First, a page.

Friday, December 30, 2016

LBIFW Cover Creative Process by author and artist Kevin James Breaux

Hi all,

I wanted to share a bit of my creative process. I made an abbreviated post about this on my FB author page, but wanted to go in more depth here. Of course this will not be a step by step explanation, but I hope it allows readers to understand some of my work better.

About six months ago, I decided it was time to think about the cover art to my new project, THE LIFEBLOOD OF ILL-FATED WOMEN, which I often shorten to LBIFW.

At first, I went online and started to search for cover artists by genre and topic keywords. I found myself back in the same pool of artists I normally liked to search in: the Deviant Art page. (which I also have a gallery showcasing some of my art)

For this book, I actually found several artists quickly, but in the end I could not decided between two. One was an amazing digital artist doing work that was exactly what I wanted, the other was a fantasy artist whose work looked like the old 80's and 90's high and epic fantasy books I read growing up. I think this second artist had even done some concept work for Game of Thrones. So he was perfect too.

But what was right for my book, a dark fantasy - horror novel? I knew I would not be sure until each artist finished his cover for me.

I hired them both and waited. It took a few months, but the cover art was done and when I compared them I still had an issue picking. So I reached out to my friends and trusted fans. I had them pick. Would you believe it...it was almost a tie. That being said, some of the feedback I got was incredible and really helped.

The decision was made.

I started playing around with layouts. And when the book interiors were ready, and I had a sized template in hand, I was ready to go. I created MANY versions of the layout. Different fonts, different sized fonts and placement. But primarily my versions had to do with the cover art itself. I tried different tone adjustments, more contrast, extra color saturation, less color saturation, etc...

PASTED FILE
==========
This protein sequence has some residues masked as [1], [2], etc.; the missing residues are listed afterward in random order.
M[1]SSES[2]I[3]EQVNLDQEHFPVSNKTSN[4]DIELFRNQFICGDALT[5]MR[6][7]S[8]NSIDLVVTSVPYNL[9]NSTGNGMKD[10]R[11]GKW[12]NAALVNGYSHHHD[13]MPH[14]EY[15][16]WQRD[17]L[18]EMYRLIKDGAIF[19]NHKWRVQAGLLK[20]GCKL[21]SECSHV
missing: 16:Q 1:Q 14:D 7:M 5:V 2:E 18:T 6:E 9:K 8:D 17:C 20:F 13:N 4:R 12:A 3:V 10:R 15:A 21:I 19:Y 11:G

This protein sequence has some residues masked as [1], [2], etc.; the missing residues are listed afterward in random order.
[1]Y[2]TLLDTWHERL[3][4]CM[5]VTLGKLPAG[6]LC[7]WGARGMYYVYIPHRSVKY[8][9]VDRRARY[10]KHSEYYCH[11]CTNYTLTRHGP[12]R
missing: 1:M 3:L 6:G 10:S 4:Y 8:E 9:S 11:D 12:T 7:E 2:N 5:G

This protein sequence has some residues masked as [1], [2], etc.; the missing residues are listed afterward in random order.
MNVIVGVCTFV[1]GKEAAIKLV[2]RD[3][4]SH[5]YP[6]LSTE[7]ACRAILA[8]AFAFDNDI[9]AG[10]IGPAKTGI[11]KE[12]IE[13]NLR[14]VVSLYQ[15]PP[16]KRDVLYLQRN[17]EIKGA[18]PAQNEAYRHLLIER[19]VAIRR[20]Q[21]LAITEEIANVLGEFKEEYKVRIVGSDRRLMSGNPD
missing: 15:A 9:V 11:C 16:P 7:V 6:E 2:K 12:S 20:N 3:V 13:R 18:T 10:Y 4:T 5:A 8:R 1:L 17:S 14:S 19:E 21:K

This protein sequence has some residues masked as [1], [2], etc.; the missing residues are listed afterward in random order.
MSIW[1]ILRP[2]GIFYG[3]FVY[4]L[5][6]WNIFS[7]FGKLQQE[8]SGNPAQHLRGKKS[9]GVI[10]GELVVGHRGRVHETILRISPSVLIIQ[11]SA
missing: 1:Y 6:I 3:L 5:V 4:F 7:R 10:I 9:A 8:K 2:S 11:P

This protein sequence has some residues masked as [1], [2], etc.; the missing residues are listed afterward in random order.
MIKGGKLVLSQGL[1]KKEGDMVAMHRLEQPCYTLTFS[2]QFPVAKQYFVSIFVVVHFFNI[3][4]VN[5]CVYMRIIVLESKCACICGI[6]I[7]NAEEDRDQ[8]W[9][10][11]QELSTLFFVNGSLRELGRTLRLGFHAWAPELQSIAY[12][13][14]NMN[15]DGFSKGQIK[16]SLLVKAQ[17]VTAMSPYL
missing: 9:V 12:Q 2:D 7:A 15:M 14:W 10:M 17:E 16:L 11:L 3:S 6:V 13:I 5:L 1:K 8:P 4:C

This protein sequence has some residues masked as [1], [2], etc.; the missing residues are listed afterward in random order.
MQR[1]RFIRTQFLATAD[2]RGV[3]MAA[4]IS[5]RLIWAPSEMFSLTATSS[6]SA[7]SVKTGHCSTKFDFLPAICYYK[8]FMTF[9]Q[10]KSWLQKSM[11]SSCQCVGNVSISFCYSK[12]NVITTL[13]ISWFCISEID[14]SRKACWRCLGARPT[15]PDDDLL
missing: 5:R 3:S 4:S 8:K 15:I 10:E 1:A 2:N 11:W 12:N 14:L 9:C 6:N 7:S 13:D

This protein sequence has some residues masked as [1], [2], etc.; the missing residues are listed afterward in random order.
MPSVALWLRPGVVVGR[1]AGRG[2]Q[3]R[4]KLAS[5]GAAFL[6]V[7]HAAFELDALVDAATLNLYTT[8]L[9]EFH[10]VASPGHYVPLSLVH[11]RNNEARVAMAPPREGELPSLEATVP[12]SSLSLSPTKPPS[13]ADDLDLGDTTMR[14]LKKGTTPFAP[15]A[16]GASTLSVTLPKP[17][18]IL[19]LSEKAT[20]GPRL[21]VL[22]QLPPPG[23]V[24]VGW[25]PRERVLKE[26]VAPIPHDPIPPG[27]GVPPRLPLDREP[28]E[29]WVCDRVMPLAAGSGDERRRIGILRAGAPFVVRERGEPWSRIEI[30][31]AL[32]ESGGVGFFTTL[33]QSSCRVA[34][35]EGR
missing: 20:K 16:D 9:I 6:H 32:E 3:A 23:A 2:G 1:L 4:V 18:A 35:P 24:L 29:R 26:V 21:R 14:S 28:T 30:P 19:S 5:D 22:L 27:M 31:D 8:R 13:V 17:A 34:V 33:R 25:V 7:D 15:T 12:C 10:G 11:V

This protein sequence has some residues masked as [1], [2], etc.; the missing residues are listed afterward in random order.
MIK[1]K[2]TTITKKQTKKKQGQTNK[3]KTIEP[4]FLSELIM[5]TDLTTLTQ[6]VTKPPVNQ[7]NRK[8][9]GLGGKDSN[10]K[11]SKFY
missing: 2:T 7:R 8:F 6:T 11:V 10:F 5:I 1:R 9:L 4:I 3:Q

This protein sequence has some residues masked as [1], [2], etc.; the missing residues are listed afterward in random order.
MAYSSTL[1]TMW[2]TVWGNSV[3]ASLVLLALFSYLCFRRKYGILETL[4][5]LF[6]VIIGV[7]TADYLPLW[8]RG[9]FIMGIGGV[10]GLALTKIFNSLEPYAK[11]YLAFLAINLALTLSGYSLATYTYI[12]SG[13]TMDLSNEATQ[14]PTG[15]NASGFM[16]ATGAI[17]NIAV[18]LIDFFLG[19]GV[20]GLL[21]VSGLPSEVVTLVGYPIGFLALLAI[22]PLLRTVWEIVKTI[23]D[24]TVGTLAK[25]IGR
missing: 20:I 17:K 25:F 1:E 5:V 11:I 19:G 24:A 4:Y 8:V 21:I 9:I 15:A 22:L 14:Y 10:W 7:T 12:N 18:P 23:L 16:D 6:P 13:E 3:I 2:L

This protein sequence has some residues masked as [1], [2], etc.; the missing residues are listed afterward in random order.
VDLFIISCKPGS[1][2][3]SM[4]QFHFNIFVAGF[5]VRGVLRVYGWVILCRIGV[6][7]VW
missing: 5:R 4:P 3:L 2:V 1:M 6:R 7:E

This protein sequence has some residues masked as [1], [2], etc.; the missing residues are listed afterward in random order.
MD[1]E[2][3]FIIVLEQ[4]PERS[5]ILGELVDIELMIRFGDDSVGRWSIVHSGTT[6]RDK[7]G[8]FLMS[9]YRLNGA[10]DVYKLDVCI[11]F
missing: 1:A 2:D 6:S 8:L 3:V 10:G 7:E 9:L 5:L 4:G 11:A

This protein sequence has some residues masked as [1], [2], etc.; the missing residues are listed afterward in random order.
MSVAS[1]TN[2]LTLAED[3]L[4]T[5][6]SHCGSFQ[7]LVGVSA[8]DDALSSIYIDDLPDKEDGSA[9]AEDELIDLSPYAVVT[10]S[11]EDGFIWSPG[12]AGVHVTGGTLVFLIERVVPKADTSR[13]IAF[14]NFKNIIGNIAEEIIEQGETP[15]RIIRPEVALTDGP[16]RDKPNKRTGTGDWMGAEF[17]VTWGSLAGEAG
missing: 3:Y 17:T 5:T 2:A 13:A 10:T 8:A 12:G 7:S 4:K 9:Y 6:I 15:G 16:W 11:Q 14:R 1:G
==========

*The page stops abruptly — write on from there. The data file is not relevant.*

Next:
See a few of my test prints.


In the end, I picked from several of my favorites and sent a print job to Office Max. See, I was printing them in a reduced size on my ink jet at home, to examine which layouts looked best, but I could not be sure of the colors and sizes until I saw them actual size and printed on a high quality printer and on glossy paper.

So after waiting a day...yeah, that was a long wait for me, I was really anxious to see how it looked...I picked up my test print outs and saw what I was looking for. One of them was clearly better than the rest. So I submitted that file to Createspace.

The proof was shipping almost overnight. (Thanks!) I was super excited to see it and when I opened the package up I was immediately unhappy. :( The glossy cover option looked cheap and the colors were too red and too saturated. Also the glossy cover lost some of the detail. It was just too darn muddy.

This is always a test for graphic artists. It looked perfect on my monitor. Looked great in the Office Max printouts. But the Createspace printer is different. So I had to adjust for it...and I changed the cover to a matte finish. As a fine artist, I have always enjoyed matted finishes better.

I was nervous that my adjustments would not work right. But I sent the new file and about a week later(thanks holidays), the new proof arrived and it looked great.

I posted on FB...why do I doubt my graphic design skills, I have like 20 years exp. But this project is important to me, so I was nervous, I wanted the very best and I feel very good about it now.

the second proof

This is not every step of the journey I took, but hopefully it does give some insight to my creative process. I know that things will never be perfect-perfect, but I am a perfectionist and I am a skilled graphic artist. So I did my best.

This book will be released soon!

Write Makes Might!

Kevin James Breaux
www.kevinbreaux.com


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